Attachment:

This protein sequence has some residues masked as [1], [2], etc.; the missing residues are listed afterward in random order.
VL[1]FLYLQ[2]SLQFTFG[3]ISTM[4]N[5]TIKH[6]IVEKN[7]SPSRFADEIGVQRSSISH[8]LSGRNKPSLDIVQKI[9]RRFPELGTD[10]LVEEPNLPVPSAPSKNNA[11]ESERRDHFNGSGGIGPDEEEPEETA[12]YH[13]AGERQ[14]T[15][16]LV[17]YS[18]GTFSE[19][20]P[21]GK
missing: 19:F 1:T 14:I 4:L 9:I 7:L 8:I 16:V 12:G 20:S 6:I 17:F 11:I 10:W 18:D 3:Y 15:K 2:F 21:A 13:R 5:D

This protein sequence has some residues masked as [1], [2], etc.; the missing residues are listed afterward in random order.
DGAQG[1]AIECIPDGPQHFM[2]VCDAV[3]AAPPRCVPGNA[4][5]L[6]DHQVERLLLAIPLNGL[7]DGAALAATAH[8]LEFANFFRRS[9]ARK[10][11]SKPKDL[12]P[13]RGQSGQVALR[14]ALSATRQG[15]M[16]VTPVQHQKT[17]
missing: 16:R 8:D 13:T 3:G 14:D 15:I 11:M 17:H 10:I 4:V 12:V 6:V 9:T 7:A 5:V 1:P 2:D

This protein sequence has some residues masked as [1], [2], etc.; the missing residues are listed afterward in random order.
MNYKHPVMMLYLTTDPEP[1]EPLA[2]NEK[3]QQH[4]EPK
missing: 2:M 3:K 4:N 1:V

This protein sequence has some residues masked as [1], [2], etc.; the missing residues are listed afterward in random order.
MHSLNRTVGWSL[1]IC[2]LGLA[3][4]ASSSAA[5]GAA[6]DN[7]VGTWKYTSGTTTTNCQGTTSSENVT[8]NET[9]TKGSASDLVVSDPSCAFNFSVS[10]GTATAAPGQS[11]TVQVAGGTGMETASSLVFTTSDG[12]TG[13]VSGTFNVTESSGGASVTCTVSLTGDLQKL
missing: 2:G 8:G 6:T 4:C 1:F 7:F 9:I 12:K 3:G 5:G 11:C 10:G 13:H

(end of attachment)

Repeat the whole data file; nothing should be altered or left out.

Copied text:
This protein sequence has some residues masked as [1], [2], etc.; the missing residues are listed afterward in random order.
VL[1]FLYLQ[2]SLQFTFG[3]ISTM[4]N[5]TIKH[6]IVEKN[7]SPSRFADEIGVQRSSISH[8]LSGRNKPSLDIVQKI[9]RRFPELGTD[10]LVEEPNLPVPSAPSKNNA[11]ESERRDHFNGSGGIGPDEEEPEETA[12]YH[13]AGERQ[14]T[15][16]LV[17]YS[18]GTFSE[19][20]P[21]GK
missing: 19:F 1:T 14:I 4:L 9:I 7:L 8:I 16:V 12:G 20:S 6:I 17:F 11:I 10:W 18:D 3:Y 15:K 2:F 21:A 13:R 5:D

This protein sequence has some residues masked as [1], [2], etc.; the missing residues are listed afterward in random order.
DGAQG[1]AIECIPDGPQHFM[2]VCDAV[3]AAPPRCVPGNA[4][5]L[6]DHQVERLLLAIPLNGL[7]DGAALAATAH[8]LEFANFFRRS[9]ARK[10][11]SKPKDL[12]P[13]RGQSGQVALR[14]ALSATRQG[15]M[16]VTPVQHQKT[17]
missing: 16:R 8:D 13:T 3:G 14:D 15:I 11:M 17:H 10:I 4:V 12:V 6:V 9:T 7:A 5:V 1:P 2:D

This protein sequence has some residues masked as [1], [2], etc.; the missing residues are listed afterward in random order.
MNYKHPVMMLYLTTDPEP[1]EPLA[2]NEK[3]QQH[4]EPK
missing: 2:M 3:K 4:N 1:V

This protein sequence has some residues masked as [1], [2], etc.; the missing residues are listed afterward in random order.
MHSLNRTVGWSL[1]IC[2]LGLA[3][4]ASSSAA[5]GAA[6]DN[7]VGTWKYTSGTTTTNCQGTTSSENVT[8]NET[9]TKGSASDLVVSDPSCAFNFSVS[10]GTATAAPGQS[11]TVQVAGGTGMETASSLVFTTSDG[12]TG[13]VSGTFNVTESSGGASVTCTVSLTGDLQKL
missing: 2:G 8:G 6:T 4:C 1:F 7:F 9:I 12:K 3:G 5:G 11:C 10:G 13:H